This relates back to Haphazard and my earlier discussion about dystopias, and how Phillip K. Dick's and Ray Bradbury's are the best, as they're the most realistic, and, hence, not only have applied at one time, but seem to continue to apply more accurately with each passing year.

    "Brave New World" is still a pretty good dystopia, but, in my opinion, not as good as Dick's or Bradbury's.

    "1984", well, that vision is not as accurate today as it was when he wrote the book (obviously, this is not entirely the case, and in certain countries it is more or less accurate than in others, but, on the whole, Orwell's vision, while important, has lost a bit of relevance with age).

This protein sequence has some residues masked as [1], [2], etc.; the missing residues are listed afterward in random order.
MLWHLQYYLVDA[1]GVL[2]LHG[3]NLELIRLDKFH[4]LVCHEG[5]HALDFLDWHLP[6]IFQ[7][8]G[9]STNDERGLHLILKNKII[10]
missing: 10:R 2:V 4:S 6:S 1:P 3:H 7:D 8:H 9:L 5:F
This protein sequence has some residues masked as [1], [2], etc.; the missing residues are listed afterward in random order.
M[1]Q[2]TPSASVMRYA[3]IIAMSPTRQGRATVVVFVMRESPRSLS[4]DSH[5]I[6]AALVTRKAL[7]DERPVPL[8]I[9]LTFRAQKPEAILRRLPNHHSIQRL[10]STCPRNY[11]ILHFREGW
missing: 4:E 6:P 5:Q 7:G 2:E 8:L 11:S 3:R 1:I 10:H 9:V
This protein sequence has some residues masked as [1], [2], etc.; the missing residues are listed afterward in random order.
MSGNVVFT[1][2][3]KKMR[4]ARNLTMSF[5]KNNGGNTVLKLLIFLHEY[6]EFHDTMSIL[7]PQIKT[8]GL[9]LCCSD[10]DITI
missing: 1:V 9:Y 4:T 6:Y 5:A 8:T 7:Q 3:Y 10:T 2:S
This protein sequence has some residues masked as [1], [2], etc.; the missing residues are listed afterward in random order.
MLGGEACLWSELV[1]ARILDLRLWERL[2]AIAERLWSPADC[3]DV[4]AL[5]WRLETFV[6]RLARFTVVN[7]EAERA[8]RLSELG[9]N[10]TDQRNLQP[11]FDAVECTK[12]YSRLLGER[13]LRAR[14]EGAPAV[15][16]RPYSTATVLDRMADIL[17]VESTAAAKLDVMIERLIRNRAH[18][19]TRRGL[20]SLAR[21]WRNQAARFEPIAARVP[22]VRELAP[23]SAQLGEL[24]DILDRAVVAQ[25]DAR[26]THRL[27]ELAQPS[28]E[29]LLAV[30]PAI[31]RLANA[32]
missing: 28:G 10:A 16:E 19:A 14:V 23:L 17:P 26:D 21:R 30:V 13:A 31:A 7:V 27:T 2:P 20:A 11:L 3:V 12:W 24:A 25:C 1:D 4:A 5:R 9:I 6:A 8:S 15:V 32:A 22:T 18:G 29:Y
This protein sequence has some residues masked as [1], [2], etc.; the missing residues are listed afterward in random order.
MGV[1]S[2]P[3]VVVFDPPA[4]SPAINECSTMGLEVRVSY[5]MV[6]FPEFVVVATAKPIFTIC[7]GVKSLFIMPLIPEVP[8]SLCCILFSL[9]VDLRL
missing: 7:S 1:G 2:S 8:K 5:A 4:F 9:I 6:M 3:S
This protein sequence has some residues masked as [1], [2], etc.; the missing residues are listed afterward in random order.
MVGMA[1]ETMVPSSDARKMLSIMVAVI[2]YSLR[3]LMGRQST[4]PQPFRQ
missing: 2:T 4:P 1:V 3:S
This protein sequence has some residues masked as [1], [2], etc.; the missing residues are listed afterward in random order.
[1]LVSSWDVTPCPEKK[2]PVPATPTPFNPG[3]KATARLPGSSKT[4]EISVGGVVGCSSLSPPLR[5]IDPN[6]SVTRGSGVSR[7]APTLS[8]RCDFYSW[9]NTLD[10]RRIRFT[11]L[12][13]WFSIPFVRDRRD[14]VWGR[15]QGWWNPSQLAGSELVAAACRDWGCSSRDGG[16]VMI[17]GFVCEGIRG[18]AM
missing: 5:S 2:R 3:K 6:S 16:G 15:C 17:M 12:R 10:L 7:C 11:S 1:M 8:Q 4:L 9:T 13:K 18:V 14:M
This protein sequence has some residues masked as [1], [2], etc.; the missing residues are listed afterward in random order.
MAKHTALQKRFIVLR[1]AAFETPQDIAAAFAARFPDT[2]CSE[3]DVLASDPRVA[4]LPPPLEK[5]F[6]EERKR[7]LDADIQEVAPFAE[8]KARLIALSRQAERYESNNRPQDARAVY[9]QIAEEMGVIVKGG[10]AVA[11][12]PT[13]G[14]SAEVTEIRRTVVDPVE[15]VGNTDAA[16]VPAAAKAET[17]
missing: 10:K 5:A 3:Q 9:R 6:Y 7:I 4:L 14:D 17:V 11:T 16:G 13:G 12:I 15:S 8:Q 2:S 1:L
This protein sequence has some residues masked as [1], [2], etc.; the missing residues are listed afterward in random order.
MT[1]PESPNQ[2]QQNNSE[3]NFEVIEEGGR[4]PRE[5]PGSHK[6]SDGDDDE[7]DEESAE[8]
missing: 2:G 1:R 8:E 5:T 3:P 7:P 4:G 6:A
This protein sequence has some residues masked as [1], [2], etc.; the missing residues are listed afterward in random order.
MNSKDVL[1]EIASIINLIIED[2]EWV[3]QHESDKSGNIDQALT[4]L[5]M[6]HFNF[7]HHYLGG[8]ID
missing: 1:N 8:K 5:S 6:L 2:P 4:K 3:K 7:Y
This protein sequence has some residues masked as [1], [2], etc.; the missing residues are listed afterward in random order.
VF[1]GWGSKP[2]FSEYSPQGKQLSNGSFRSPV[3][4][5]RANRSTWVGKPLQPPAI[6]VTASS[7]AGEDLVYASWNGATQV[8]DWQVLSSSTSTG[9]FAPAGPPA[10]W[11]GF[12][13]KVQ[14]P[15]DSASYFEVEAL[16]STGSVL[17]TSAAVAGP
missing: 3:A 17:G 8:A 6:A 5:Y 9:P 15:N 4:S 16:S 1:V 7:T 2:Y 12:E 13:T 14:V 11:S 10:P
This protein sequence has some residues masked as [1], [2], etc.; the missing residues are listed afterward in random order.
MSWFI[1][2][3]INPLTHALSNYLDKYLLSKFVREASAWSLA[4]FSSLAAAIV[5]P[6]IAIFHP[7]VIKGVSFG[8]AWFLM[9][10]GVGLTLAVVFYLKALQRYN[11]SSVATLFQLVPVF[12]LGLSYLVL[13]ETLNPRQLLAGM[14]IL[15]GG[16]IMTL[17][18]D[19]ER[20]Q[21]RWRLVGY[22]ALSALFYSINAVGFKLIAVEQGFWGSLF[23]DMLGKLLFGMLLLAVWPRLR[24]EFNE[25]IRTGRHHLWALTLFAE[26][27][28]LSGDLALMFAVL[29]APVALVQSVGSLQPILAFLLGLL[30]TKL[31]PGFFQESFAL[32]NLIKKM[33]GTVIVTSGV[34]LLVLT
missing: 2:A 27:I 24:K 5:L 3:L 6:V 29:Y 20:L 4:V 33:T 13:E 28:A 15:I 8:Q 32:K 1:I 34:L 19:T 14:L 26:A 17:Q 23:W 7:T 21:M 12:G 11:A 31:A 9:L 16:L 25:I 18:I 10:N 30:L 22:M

This "The Handmaid's Tale", on the other hand, well, I haven't read it, but...

  3. #43
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    Quote Originally Posted by PeaceBaby View Post
    ^ I don't mean it like that; I mean that the author gets to tidily toss aside a certain reality in favor of the things he or she wants to reveal peddle to you the reader.

  4. #44
    reborn PeaceBaby's Avatar
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    Good, bad ... that's pretty subjective terminology you are using. The intent of the dystopia is make you rethink the values surrounding a societal issue, from small to large. Just because that VISION comes or doesn't come true, as the future unrolls, doesn't make it good or bad per se.